I should also mention Ibn Warraq. Even though I cannot ascertain that he has any qualifications beyond a B.A. in Islamic studies, he has written or edited several books critically examining the subject of Muhammad’s historicity, in turn citing other scholarly work, or assembling it in one place, so these are probably crucial starting points for examining the broader debate. Most importantly is his anthology The Quest for the Historical Muhammad (Prometheus 2000), although also relevant are Which Koran? Variants, Manuscripts, Linguistics (Prometheus, 2008) and Koranic Allusions: The Biblical, Qumranian, and Pre-Islamic Background to the Koran (Prometheus, 2013). Notably, Warraq also wrote the new introduction to the paperback edition of Spencer.

There are also two other edited works that collect articles by several experts doubting (or at least willing to doubt) the historicity of Muhammad, which engage in some detailed analysis of key items of evidence, and lend support to key arguments of Kalisch, so I think anyone who wants to explore the matter certainly must consult them: The Hidden Origins of Islam: New Research into Its Early History (Prometheus, 2009), edited by Karl Heinz Ohlig and Gerd R. Puin; and Early Islam: A Critical Reconstruction Based on Contemporary Sources (Prometheus, 2013), also edited by Ohlig (and summarized here). Ohlig is a retired professor of religious studies; Puin, an established expert in Arabic manuscripts. Their contributors are likewise qualified experts. So this is not coming from amateurs. But I would still need to see competent and honest responses by well-qualified opponents to assess it all.

The Case for Historicity

For contrast, I do not know what the best books are that argue for the historicity of Mohammad. I have found reference to only one that even focuses on the question, and that not even directly, and it is not available in English: Tilman Nagel’s Mohammed: Leben und Legende (2008), which sounds a lot like your average “historical Jesus” book—based on presumptions of historicity, rather than demonstrations of it. And we need a book that directly takes on the question.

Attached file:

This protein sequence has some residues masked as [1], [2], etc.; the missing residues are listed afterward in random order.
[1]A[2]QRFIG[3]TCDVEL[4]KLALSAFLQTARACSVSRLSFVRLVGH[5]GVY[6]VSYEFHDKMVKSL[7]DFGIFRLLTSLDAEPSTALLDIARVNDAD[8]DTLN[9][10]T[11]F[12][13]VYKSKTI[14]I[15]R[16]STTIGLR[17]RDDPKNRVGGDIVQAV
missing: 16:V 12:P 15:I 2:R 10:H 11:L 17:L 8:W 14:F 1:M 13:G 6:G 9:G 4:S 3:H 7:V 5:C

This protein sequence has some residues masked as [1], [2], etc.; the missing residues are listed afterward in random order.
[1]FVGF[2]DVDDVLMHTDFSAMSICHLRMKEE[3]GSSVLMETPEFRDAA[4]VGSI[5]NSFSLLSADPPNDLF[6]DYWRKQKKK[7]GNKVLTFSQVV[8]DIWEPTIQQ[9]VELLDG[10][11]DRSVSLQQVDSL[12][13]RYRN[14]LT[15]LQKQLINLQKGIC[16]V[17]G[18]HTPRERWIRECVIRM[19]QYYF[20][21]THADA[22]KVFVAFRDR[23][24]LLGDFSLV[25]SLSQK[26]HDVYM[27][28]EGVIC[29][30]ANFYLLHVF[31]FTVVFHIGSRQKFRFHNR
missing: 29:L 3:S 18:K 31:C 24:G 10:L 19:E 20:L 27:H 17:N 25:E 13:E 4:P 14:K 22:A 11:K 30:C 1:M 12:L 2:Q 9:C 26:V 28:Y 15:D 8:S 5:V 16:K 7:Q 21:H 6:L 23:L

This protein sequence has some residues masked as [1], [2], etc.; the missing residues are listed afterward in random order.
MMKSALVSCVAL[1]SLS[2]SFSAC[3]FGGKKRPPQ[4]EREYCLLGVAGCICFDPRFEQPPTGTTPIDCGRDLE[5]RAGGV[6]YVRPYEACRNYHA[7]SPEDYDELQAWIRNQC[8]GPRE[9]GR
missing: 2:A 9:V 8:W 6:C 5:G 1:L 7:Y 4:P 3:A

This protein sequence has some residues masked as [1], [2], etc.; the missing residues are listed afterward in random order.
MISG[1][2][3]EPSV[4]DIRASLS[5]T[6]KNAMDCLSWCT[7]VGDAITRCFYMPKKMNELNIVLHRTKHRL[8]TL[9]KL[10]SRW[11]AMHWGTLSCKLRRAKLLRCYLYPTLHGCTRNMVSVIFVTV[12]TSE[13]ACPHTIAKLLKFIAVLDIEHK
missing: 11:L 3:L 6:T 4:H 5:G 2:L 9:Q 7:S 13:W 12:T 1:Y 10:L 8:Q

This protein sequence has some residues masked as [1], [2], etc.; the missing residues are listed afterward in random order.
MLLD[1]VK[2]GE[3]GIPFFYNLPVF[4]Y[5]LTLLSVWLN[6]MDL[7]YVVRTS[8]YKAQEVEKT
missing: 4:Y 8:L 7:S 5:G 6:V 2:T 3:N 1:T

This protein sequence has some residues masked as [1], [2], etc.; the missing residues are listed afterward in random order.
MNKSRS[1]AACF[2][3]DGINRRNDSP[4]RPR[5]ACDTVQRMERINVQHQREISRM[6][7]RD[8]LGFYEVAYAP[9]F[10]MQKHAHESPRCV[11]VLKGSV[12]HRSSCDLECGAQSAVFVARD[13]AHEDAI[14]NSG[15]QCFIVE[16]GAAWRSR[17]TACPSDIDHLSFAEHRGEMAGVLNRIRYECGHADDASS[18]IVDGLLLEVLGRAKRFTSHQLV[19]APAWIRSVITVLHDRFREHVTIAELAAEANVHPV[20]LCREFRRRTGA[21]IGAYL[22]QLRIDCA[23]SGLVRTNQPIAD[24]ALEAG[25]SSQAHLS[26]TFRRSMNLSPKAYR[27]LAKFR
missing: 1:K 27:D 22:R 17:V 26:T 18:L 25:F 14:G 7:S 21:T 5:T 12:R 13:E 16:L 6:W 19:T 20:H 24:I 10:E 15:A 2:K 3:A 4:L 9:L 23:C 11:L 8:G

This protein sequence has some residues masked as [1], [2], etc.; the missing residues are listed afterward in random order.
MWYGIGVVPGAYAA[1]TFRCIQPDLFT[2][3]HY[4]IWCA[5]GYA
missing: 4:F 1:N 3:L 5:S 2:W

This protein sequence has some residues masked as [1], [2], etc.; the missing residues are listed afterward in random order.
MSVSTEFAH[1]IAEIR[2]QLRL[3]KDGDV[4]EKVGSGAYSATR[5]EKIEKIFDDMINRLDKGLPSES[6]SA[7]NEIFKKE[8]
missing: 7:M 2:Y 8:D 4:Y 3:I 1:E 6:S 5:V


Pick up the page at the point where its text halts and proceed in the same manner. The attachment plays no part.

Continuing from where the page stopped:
The closest I have found in English is a short but recent article by the very Patricia Crone, “What Do We Actually Know about Mohammed” (2008), which is good, but hardly comprehensive (and not sufficiently critical of the Syriac notes to be sure she has properly vetted them as to date and content). Likewise the about ten pages surveying the matter in the introduction to The Historical Muhammad by Irving Zeitlin, which is probably worth reading as being representative of the standard mainstream view and its basis (much like the handful of pages in Van Voorst are for the Jesus question: hence for comparison see my discussion of the latter in On the Historicity of Jesus, pp. 4-7).

But perhaps equally important is an articulation of the most defensible hypothesis of minimal historicity for Muhammad, since the doubter of historicity must render improbable the most defensible alternative. Patricia Crone, again, has provided that, along with another expert co-author Martin Hinds, in God’s Caliph: Religious Authority in the First Centuries of Islam (Cambridge University, 1987). There the idea is maintained that Muhammad was just one prophet among many in the production of the Quran, and simply the last one the list was winnowed down to later when a singular authority was more convenient to claim.

The most defensible minimal mythicism for Muhammad, meanwhile, is any basic revelator-authority model as followed by the Jews in creating Moses, and the Christians in creating Jesus. The fewer assumptions attached to it the better.

Conclusion

In the end, best I can tell (and I am not qualified to tell with much confidence), it is at least significantly more probable than not that a guy named Mohammad existed, and cobbled together the Quran, perhaps adapting earlier writings from a Torah observant Christian sect, and perhaps not alone, and perhaps even at someone else’s behest (e.g. Crone & Cook propose he was simply working as an assistant to Umar in this respect, and elevated to prophet status later for convenient propaganda). But that’s at most.